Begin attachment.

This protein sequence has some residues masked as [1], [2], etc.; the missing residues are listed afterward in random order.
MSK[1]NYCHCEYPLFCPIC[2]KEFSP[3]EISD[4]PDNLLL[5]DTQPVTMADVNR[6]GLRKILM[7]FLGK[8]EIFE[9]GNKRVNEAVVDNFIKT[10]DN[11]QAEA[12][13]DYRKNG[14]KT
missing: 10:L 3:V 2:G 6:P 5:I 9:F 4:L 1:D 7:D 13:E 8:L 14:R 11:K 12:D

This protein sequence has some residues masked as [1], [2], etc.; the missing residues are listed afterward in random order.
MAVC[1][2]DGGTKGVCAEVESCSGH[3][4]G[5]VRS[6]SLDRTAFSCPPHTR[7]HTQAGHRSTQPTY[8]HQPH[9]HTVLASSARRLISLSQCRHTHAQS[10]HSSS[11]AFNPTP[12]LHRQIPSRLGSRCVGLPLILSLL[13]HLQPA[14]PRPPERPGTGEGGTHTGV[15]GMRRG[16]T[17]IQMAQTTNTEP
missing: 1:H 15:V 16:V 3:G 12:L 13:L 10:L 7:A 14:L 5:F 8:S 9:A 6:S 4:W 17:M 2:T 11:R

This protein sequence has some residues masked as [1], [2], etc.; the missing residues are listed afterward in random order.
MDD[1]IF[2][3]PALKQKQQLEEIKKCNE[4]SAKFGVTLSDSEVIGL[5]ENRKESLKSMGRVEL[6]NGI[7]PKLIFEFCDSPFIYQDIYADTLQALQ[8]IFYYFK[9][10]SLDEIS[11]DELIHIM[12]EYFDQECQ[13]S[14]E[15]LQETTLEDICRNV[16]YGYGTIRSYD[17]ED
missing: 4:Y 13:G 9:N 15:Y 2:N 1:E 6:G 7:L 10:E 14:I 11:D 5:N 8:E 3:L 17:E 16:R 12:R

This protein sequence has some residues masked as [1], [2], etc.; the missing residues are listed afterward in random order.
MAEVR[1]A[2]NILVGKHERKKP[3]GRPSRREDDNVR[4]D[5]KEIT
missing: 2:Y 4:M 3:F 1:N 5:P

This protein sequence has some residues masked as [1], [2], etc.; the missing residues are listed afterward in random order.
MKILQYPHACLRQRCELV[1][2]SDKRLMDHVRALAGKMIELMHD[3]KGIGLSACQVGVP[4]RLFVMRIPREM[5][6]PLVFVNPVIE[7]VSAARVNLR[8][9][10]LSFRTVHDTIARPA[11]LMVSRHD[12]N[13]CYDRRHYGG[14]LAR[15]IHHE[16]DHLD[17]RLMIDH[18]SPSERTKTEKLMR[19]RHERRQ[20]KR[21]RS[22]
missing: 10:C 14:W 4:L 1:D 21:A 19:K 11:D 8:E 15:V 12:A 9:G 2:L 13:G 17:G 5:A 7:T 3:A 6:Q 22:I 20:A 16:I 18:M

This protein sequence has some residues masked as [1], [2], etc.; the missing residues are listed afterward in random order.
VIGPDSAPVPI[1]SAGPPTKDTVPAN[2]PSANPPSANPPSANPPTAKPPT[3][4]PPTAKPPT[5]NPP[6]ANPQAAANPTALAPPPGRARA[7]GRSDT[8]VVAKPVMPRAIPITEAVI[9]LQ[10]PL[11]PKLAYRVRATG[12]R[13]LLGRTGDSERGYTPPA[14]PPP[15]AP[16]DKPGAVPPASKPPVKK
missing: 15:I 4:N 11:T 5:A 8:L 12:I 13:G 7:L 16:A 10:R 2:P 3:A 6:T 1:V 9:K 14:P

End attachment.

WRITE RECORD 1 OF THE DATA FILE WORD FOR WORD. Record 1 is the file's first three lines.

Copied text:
This protein sequence has some residues masked as [1], [2], etc.; the missing residues are listed afterward in random order.
MSK[1]NYCHCEYPLFCPIC[2]KEFSP[3]EISD[4]PDNLLL[5]DTQPVTMADVNR[6]GLRKILM[7]FLGK[8]EIFE[9]GNKRVNEAVVDNFIKT[10]DN[11]QAEA[12][13]DYRKNG[14]KT
missing: 10:L 3:V 2:G 6:P 5:I 9:F 4:L 1:D 7:D 13:E 8:L 14:R 11:K 12:D